MI5 Director General, Andrew Parker, has told a symposium of his European counterparts in Berlin that Islamist terrorism represents one of two “unprecedented” dangers to the EU (the other being Russian aggression)[1].

Parker called the threat from Islamist terrorism “intense, unrelenting and multidimensional”, stating “Daesh continues to pose the most acute threat, but Al Qaeda and other Islamist terrorist groups haven’t gone away”. He said that since the Westminster terrorist attack of March 2017, MI5 and the police have prevented twelve further Islamist terror plots, bringing “the total number of disrupted attacks in the UK since 2013 to 25”[2].

He attributes the rise in the threat from Islamist terrorism to “Daesh’s murderous ideology”. He said, “Whilst Daesh has now lost its false Caliphate in its strongholds in Syria and Iraq, tackling the group as a movement will require sustained international focus for years to come” as the organisation seeks to regroup[3].

The Islamist terrorist threat is described by Parker as being three dimensional “because plots germinate at home, abroad and online. Terrorism operates across three spaces. Online Daesh pumps out its vile propaganda and practical instruction. Daesh’s twisted ideology continues to influence vulnerable and violent individuals across Europe and beyond to use crude but deadly methods to kill … In Syria and other spaces of low or no governance Daesh still aspires to generate and direct devastating and more complex attacks”[4].

Echoing recent concerns about remote radicalisation from other members of the security services, Parker notes that, while the threat of terrorism is not new, its amplification and acceleration “by the reach and tempo of technological change” means “it is now more global, more multi-dimensional and of a different order of pace and intensity” than that seen before[5].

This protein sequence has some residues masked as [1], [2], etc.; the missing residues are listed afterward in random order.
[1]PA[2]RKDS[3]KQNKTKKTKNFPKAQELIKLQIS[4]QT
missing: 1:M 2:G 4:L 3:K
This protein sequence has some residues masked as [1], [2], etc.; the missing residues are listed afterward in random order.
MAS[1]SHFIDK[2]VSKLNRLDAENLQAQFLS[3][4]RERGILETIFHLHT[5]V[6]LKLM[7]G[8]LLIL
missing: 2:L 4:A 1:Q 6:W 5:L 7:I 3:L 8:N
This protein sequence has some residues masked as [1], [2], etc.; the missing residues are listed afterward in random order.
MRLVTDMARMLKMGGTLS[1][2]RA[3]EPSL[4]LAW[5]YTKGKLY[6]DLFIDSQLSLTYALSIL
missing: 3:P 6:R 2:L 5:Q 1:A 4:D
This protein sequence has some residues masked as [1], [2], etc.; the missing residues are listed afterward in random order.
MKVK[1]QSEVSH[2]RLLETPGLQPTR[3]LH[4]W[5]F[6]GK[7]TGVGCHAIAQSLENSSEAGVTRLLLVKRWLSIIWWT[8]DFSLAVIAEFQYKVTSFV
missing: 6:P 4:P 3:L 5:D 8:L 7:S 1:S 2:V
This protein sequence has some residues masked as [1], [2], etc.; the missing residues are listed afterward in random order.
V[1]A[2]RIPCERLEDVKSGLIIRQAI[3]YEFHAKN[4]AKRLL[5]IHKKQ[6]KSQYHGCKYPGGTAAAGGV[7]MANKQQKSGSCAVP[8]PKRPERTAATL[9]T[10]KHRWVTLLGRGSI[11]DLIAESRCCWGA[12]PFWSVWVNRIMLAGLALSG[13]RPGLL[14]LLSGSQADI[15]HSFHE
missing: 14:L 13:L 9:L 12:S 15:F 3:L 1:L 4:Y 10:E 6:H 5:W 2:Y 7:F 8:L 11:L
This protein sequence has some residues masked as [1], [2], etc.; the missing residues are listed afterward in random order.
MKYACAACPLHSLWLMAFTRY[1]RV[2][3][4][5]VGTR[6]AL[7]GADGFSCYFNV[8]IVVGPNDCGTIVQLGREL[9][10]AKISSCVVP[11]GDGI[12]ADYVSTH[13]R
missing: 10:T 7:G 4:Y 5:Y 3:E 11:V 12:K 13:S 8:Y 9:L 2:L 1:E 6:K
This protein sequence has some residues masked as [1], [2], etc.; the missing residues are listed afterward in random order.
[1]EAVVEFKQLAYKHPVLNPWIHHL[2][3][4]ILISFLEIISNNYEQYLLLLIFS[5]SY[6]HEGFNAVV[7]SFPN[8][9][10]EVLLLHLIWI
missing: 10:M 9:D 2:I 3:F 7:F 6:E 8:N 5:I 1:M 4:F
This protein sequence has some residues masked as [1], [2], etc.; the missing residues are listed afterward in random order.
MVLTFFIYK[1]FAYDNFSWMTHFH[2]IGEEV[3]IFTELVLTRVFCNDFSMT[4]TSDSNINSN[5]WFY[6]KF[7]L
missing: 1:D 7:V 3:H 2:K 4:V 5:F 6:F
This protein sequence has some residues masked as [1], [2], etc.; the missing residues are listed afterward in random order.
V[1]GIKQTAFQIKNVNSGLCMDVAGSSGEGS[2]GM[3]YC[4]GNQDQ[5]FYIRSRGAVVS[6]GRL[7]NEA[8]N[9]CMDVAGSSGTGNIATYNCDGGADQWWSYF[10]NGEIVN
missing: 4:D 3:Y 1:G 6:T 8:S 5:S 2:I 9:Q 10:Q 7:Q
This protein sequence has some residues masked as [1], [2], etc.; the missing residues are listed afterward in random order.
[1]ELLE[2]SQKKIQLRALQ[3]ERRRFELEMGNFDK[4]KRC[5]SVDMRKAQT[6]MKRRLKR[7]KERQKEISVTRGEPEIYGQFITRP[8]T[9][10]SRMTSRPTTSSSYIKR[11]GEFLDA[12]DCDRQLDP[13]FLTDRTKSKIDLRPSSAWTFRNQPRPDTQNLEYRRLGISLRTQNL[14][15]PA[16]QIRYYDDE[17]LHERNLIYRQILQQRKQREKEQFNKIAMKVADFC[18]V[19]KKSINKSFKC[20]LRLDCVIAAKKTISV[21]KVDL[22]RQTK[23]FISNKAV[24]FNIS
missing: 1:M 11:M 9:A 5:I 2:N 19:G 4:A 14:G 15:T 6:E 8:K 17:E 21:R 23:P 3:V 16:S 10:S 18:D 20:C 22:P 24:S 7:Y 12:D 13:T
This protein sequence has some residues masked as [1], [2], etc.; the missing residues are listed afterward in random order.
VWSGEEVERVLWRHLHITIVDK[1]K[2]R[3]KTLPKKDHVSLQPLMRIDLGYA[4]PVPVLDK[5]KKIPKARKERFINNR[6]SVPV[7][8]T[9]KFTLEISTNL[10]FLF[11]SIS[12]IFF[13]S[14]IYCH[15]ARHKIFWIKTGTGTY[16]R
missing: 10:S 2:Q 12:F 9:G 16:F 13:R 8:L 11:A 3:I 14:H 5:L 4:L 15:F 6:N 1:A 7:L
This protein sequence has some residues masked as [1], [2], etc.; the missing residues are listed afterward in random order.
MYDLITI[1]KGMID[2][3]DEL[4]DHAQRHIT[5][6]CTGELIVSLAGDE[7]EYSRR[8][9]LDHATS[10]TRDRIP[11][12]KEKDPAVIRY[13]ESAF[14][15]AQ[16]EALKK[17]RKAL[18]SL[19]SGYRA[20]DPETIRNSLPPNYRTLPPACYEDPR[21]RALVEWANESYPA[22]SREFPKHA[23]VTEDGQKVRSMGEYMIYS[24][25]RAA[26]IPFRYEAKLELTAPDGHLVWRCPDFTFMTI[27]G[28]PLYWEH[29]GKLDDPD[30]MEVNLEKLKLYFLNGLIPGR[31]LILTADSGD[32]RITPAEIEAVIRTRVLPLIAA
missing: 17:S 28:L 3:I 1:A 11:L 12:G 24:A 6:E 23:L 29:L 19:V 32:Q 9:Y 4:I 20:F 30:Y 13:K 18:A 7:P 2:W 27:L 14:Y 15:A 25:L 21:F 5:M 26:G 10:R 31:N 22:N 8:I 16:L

However, despite the bleak picture of the threat from Islamist terrorism he painted, Parker said he is confident about Europe’s ability to tackle it, “because of the commitment, talent and skill of the people working against these threats … the strength and resilience of our democratic systems. And the resilience of our societies and the support of the public”. He added, “I’m also confident because of the robust framework of law, oversight, transparency and accountability that UK Agencies work within and the values we share with European partners”[6].

His reassurance of the Security Service’s capability to counter the Islamist threat was also based on the partnerships established between MI5 and social media and communications companies. He said, “We are committed to working with them as they look to fulfil their ethical responsibility to prevent terrorist, hostile state and criminal exploitation of internet carried services: shining a light on terrorists and paedophiles; taking down bomb making instructions; warning the authorities about attempts to acquire explosives precursors”[7].

As well as emphasising the importance of European security partnerships in countering the threats from both Islamist terrorism and Russian aggression, Parker also stated that MI5’s and the police’s response to rising extreme right-wing terrorism is as “equally firm” as their response to the threat of Islamist terrorism[8].

[1] Verkaik, 2018.

[2] The Security Service, 2018.

[3] The Security Service, 2018.

[4] The Security Service, 2018.

[5][5] The Security Service, 2018.

[6] The Security Service, 2018.

[7] The Security Service, 2018.

[8] The Security Service, 2018.

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Sources

The Security Service. (2018) ‘Director General Andrew Parker Speech to BfV Symposium’. [online] https://www.mi5.gov.uk/news/director-general-andrew-parker-speech-to-bfv-symposium. [Accessed 18 May 2018].

Verkaik, R. (2018) ‘Islamists and Russia ‘are key threats to EU’’. i newspaper. 14 May. p.9.